Harman Patil

Elections in South Korea

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Elections in South Korea

Elections in South Korea are held on national level to select the President and the National Assembly. Local elections are held every four years to elect governors, metropolitan mayors, municipal mayors, and provincial and municipal legislatures.

Contents

The president is directly elected for a single five-year term by plurality vote. The National Assembly has 300 members elected for a four-year term, 253 in single-seat constituencies and 47 members by proportional representation. Each individual party willing to represent its policies in the National Assembly is qualified on the legislative (general) election if: i) the national party-vote reaches over 3.00% on proportional contest or ii) more than 5 members of the party are elected from each of their first-past-the-post election constituencies.

Since the 2016 legislative elections, South Korea has a three-party system, with two dominant parties and one major third party.

Election Technology

Polling places are usually located in schools. During the absentee or early voting period, voters can vote at any polling place in the country. On election day, voters may only vote at polling places in their registered constituency. Korean voters mark paper ballots with a rubber stamp using red ink. There is one race per ballot paper; if there are multiple office up for election, ballot papers are color coded and voters are issued one ballot per race.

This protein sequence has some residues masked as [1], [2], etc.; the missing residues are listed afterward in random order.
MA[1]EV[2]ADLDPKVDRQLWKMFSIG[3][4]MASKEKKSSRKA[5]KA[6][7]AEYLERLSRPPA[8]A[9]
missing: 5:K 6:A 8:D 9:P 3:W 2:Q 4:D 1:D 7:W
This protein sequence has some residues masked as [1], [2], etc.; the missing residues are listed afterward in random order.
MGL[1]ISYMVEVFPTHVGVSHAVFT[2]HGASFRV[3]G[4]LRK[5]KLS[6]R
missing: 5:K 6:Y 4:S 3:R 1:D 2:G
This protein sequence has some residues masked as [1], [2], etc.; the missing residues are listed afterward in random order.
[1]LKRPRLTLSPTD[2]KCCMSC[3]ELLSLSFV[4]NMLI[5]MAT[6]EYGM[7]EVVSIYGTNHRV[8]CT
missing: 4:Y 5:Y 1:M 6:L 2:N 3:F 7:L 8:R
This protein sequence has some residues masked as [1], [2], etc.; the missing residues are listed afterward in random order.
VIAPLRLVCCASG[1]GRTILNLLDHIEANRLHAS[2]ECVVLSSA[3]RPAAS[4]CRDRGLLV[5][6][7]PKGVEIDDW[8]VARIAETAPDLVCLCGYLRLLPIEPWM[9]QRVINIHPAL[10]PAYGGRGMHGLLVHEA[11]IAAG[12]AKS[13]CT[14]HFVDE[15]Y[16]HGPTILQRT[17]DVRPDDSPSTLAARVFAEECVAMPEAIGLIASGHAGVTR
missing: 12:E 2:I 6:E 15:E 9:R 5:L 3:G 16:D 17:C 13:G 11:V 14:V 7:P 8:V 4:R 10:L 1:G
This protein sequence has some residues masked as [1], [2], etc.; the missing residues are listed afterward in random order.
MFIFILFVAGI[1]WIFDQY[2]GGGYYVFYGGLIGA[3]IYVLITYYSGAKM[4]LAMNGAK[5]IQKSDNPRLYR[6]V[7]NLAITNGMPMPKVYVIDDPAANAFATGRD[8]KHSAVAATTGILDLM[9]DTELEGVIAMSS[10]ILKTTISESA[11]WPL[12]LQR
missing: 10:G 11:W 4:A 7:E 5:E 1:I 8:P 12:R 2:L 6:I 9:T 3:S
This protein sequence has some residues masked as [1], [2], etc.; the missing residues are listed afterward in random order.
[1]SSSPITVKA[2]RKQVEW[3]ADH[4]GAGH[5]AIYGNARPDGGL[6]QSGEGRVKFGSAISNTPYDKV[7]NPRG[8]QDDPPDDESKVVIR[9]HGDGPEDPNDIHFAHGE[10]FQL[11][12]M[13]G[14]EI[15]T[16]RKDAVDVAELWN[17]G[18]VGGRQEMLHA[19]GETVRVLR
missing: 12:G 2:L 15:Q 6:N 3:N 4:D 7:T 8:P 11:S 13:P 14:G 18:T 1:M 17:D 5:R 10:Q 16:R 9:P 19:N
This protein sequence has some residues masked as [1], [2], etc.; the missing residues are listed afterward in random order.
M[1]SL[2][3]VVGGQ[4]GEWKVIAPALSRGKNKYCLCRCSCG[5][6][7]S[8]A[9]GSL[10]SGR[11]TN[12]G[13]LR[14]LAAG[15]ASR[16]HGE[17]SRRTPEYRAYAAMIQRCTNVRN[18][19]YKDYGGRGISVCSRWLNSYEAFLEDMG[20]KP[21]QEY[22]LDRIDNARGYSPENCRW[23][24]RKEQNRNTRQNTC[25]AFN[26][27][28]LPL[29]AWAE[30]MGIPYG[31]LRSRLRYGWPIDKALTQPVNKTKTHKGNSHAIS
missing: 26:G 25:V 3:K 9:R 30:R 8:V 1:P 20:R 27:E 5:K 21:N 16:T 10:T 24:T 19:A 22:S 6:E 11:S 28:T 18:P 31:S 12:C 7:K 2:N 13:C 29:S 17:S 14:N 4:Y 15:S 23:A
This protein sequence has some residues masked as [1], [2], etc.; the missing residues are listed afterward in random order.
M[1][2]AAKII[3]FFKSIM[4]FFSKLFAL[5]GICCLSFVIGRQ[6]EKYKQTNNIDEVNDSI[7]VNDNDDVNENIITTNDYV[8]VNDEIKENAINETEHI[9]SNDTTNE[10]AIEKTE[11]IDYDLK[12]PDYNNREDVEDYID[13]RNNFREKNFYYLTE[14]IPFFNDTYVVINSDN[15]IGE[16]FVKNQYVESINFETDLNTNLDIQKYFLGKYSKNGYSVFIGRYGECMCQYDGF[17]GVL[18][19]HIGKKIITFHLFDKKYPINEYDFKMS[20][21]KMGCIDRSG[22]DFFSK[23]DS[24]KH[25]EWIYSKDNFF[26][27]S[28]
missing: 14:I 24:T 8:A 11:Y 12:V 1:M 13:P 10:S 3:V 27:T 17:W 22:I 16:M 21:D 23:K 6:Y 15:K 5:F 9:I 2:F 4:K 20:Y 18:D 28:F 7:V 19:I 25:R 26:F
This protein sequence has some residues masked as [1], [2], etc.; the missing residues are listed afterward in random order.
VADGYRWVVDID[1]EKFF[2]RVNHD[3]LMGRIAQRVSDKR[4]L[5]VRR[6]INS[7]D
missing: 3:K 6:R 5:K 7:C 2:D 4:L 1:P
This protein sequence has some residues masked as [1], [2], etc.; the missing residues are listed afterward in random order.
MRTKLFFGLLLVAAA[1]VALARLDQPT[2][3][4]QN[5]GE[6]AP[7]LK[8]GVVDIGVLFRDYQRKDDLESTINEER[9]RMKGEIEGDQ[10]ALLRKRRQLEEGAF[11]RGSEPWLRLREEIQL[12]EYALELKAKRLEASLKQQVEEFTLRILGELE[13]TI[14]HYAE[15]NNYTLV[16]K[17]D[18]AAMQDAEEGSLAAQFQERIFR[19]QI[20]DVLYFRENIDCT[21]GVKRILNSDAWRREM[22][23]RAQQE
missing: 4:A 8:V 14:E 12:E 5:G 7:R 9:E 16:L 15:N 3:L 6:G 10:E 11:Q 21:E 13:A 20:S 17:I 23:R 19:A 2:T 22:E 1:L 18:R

Korea uses a central count model. After the polls close, ballot boxes are sealed and transported to the constituency's counting center. Traditionally, ballots were hand counted, but since around 2012, optical scanners have been used. The scanners resemble cash sorter machines, sorting the ballots into stacks by how they are voted. Stacks are then counted using machines resembling currency counting machines.

Korean elections have been praised as a model of best practice. However, the legality of the introduction of optical scan technology has been challenged and there have been allegations of rigged counting.

2016 legislative election

Seat changes are compared to previous election, not the outgoing Assembly
1 Comparison based on 2012 Democratic United Party result
2 Comparison includes members elected in 2012 for the Liberty Forward Party
3 Comparison based on 2012 Unified Progressive Party result
4 Non-parliamentary grouping: not to be confused with the larger Minjoo Party of Korea, more usually referred to as the Minjoo Party

Presidential elections

Winning party ideology:   Conservative ·   Liberal ·   Independent

Legislative elections

Winning party:   Conservative ·   Liberal

1946 – 1948 – 1950 – 1954 – 1958 – 1960 – 1963 – 1967 – 1971 – 1973 – 1978 – 1981 – 1985 – 1988

Local elections

  • South Korean local elections, 2010
  • South Korean local elections, 2014
  • References

    Elections in South Korea Wikipedia


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